Gum disease is one of the main causes of tooth loss in adults aged over 35 years. It can also have a wider impact on your overall health.
Gum disease is a disease affecting the gums and supporting structures of the teeth. Symptoms include sore and swollen gums, bleeding gums, and receding gums, which can lead to teeth becoming shaky and loose. Some patients also report persistent bad breath.
Dental plaque is what causes gum disease. The accumulation of dental plaque on teeth can lead to inflammation of the gums and supporting structures. Dental plaque tends to accumulate in areas that are hard to clean or cleaned poorly.
Pregnant women, diabetic patients and smokers in particular are prone to having gum disease.
It is important to prevent and treat gum disease early to prevent disease worsening, ie progressing to loss of teeth! Once teeth are lost, your speech and chewing function will be affected, and this can heavily impact your day to day activities.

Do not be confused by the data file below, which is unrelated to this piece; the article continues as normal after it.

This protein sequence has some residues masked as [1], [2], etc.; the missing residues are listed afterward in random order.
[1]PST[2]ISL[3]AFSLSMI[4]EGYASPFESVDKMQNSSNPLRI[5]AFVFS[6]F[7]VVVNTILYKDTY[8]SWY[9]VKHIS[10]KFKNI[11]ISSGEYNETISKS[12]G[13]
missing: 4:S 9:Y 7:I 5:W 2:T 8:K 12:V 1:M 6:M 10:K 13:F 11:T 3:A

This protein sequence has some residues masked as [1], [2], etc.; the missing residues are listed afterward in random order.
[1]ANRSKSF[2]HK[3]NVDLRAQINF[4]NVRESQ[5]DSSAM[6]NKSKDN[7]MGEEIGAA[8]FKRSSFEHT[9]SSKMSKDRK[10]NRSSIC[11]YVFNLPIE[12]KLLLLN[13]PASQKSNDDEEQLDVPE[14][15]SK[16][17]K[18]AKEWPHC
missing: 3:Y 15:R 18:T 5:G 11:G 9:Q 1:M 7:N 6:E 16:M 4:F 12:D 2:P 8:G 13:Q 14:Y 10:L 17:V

Therefore, it is essential to maintain good gum health, which in turn creates a good foundation for your teeth. This will also facilitate receiving other dental treatments like implants, braces, Invisalign, crowns bridges and dentures, etc.
What Do I Do If I Have Gum Disease?
Your dentist will examine the condition of your teeth and gums, and evaluate with a dental xray. The xray will show if there is any bone loss as a result of gum disease. Your treatment plan will then be discussed, usually involving gum treatment.
How Do I Prevent Gum Disease?
A good oral health regime is important.
1) Brush for at least 2 minutes, 2 times a day.
2) Floss every day.
3) See your dentist for your regular check-up scaling and polishing every six months.
Do keep your gums healthy by scheduling your regular check-up scaling and polishing appointment.